Ramine Darabiha asked a very good question in his comment to the post Being a VC in the Nordics:

Could you please comment as to why you think Sweden and Norway are leading both in terms of investments and exits, in comparison with Finland for example?

The background to the question is one of the takeaways from the exit study, namely that Sweden and Norway have produced the vast majority of exit value among the Nordic countries.

This is a tough question to answer, but I’ll try to give some possible explanations:

First of all, the data is by no means perfect and probably slightly skewed to Sweden’s benefit since I think we have more and better data from Sweden than from the other countries. Also, some sectors are excluded from the study, e.g. life science where Denmark is pretty strong and energy where Norway is very strong. But still, there’s enough data to see some sort of a bigger picture.

As for Norway, there are a few things that stand out. Firstly, Norway has had a much better IPO-market than the other Nordic countries, also after 2001. Solar company REC was one of the biggest IPO’s ever and there have also been a number of other smaller ones e.g. Trolltech, Funcom, Mamut, NextGenTel, Opera, Powel, Telio. Norway also has some very strong technology clusters in e.g. materials (REC) and internet technology & search (e.g. Fast, Opera); areas that have accumulated lots of value during the last years.

As for Sweden, it is first of all a bigger market. More people, more entrepreneurs, more investments and also more exits. Sweden has a longer track record of international & export companies in general. This has resulted in ex-industrialists and consumer folks turning into entrepreneurs or business angels, managers that have been internationally trained before turning entrepreneurs, and a mindset which is pretty focused on making it outside the Nordics.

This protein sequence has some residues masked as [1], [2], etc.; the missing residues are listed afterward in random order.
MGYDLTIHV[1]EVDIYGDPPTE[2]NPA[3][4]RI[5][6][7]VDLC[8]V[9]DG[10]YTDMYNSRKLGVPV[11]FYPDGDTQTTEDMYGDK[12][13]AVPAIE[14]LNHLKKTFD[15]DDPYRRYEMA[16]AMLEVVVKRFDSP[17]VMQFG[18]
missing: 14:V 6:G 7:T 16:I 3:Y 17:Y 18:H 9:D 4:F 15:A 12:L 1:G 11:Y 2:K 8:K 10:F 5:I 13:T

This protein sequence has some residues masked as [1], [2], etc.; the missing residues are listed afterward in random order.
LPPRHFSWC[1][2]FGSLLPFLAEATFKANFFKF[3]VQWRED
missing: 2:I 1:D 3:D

Compared to Finland specifically, I also feel that Sweden is a few years ahead in terms of startup experience in various technology trends. The Swedish internet boom in the late nineties generated more than a few failures but also provided a breeding ground for web entrepreneurs leading to some accumulated experience. There were for example several community initiatives that people could learn from in terms of user-contribution, viral user-uptake and how to monetize social media. The same was true for the software industry in the nineties, many of the larger software companies were founded almost a decade earlier.

In Finland, I meet a lot of young web entrepreneurs but the experienced entrepreneurs are mostly from enterprise software or industry. I think it will be very interesting to follow the development in Finland when the experience from Sulake, Jaiku and others start spreading.

I am also very positive to actions that unite entrepreneurs from across the Nordic and Baltic countries, I think there is so much value to be added from joining forces and experiences. Arctic Startup is doing a great job promoting events around the whole area and startups such as Bambuser have founders from several countries in the region.

Finally, I think this is a very interesting topic for further discussion and I would love to hear your opinions on it.